Posts Tagged ‘D&D’

A Slice of D&D Nerdiness

This is just for fun, and also because I haven’t posted anything in FOREVER!  i’m just not good at fitting in everything I want to do!  And there’s so much I want to do!!!! 🙂  One of the nerdy things (although I’m only calling it nerdy in that self depreciating way you call something nerdy to make it seem less nerdy even though you think it’s completely AWESOME!) I’ve been up to is a monthly D&D game with Andy and some friends. I wrote a back story for my character and thought it would be fun to post it here. If you’re into fantasy novels, read on, but if not, you may want to skip the rest of this post all together. 🙂 I’m also secretly hoping that one of my friends may read this and say, “Beth! I LOVE fantasy novels!” and we’ll figure out a new connection we didn’t know we had.

Anyway, here’s the backstory for my Elven Fighter, Elissadi Dreadwyn. Think of it as picking up a book you’ve never read and starting right at the middle.


In all my years of training, in all the battles I’ve fought, on every road my journey has taken me, never have I carried so heavy a weight as guilt. I thought I had moved beyond my guilt. I thought that my deeds of late, the evils encountered and slain, had washed it away. I thought I had begun to change. I found out too cruelly last night though, that I have not changed at all. My lust for blood had merely lain dormant, satiated by our encounters, but when asked to stay my hand and spare the life of one I’d marked a foe, I found I could not. Now three men are dead that might not have died, and no matter how I may try to justify my actions as being for the sake of our safety and the completion of our task, the guilt has returned ten-fold. Moreover, I feel as though I have lost the trust (if there ever was any at all) of my companions. I must explain myself to them, explain my actions and the demons I fight. Will they forgive me and allow me to stay with them, or will they cast me from them as a charlatan, on a journey of redemption that is nothing more than a sham?

I must tell them everything. I will start at the beginning.

It was a Divine warning. I know not what else to call it. A Divine warning that would set forth the course of events that would shape my life–events that would change the customary fortunes of an un-extraordinary elven child from a simple, secluded village. It was the night before summer solstice of my eleventh year. My father, the elder of our small forest community was offering prayers of thanksgiving for the bountiful season we’d had thus far. As my father offered up his solstice prayers, he was struck with a vision–a terrifying apparition of a Drow warrior, one of our most-feared enemies. He was carrying in one hand a bloodied sword, and the head of an elf in other. The dark elf looked up and with menacing grin spoke my father’s name. When his mind cleared, my father knew that God was warning him. It was this warning that allowed the elders to hide me and the other eleven children in the village before the coming attack. Even with the warning, none of the adults survived. When the other children and I crawled out of our hiding places to behold the carnage that littered what was once our home, we noticed three dark elf bodies–certainly a feat our skilled, but simple elven elders could not have performed had the Drow been able to execute a standard surprise attack.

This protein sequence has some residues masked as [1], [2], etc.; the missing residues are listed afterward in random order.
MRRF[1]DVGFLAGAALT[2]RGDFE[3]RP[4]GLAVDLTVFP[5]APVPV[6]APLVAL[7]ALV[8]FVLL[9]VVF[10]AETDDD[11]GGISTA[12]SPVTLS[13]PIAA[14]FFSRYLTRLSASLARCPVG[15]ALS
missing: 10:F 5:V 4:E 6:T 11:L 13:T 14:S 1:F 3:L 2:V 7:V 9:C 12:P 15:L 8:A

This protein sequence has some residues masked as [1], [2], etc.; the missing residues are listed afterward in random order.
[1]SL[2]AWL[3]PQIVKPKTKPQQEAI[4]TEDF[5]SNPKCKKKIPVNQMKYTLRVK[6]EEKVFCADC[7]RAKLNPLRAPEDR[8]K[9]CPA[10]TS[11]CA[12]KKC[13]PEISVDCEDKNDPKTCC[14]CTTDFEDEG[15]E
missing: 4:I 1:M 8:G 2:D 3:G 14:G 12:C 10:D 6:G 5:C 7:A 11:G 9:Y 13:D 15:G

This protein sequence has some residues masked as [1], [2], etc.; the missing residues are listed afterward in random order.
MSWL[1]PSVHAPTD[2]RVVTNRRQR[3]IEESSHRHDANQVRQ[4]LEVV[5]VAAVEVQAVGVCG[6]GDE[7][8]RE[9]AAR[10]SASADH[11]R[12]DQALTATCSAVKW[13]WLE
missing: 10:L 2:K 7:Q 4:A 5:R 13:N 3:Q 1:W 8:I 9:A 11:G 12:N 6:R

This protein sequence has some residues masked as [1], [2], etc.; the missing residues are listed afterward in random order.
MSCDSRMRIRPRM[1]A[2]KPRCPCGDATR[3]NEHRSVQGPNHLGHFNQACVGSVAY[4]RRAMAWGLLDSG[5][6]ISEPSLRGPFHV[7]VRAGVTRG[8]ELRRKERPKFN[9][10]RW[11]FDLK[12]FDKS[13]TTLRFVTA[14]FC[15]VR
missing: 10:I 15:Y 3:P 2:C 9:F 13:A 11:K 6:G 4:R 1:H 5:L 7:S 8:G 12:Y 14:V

There is was that we sat, crying and alone in our wrecked village, wondering what to do next. I was the oldest of the children, and while I had been taught to use a sword–was quite adept at it in fact–and all of us had been taught basic survival skills, we were broken, unable to pick ourselves up in the face of the murder of our parents. The Divine Hand was on us still, though some might think it was an ill fate that then befell us. The vultures’ revelatory circles above had attracted a small band of Orcs. Had Orcs a more sophisticated palate, they would have eaten the lot of us, but the thought of the gold that twelve young and healthy slaves would bring, with a large meal merely a couple of days old sitting right at hand halted their wicked blades, and once again, our lives were spared.

After couple of terrifying days marching with the Orcs, we were sold to a rather degenerate human slaver who then took us to the port city of Calimport in Calimshan. There, we were sold to various pashas. I and one of my companions went to the palace, to work in the service of the reigning Emperor, Noralain el Pesarkhal.  It was thought that my nimble fingers would serve well for the Empress’ tailors working the delicate embroidery for her gowns. Needless to say, I was less than cooperative. I managed to get a hold of a poker from one of the fireplaces, and I held the head Tailor hostage until they would agree to let me do something I considered more dignified. I received a severe whipping for my trouble, and in truth, might have been killed if not for one of the guards who had been called in to bring this feisty little slave to order. He had liked my tenacity and noticed how comfortable I was wielding my make-shift weapon, so he took me to the weapon master, Willamin Tarmikos, who quickly decided that I was more suited for fighting than fineries, and my training began–not, of course, until after I had been sufficiently “broken”–they couldn’t start training me until they were certain I wouldn’t turn on them again. It is hard to explain what a person can bear in the fight for survival. I knew that I would not survive if I continued to rebel, but I knew that that to really survive, some part of my will had to stay intact, buried deep within. I would have to convince them that I was loyal, while protecting the “true” me? Did I fail? Have I lived these many years believing that I’d salvaged some part of my soul, only now to find that it died in a dark cellar when I was eleven, leaving nothing but a murderous wraith? I’m forced to ask myself this question not for the first time tonight.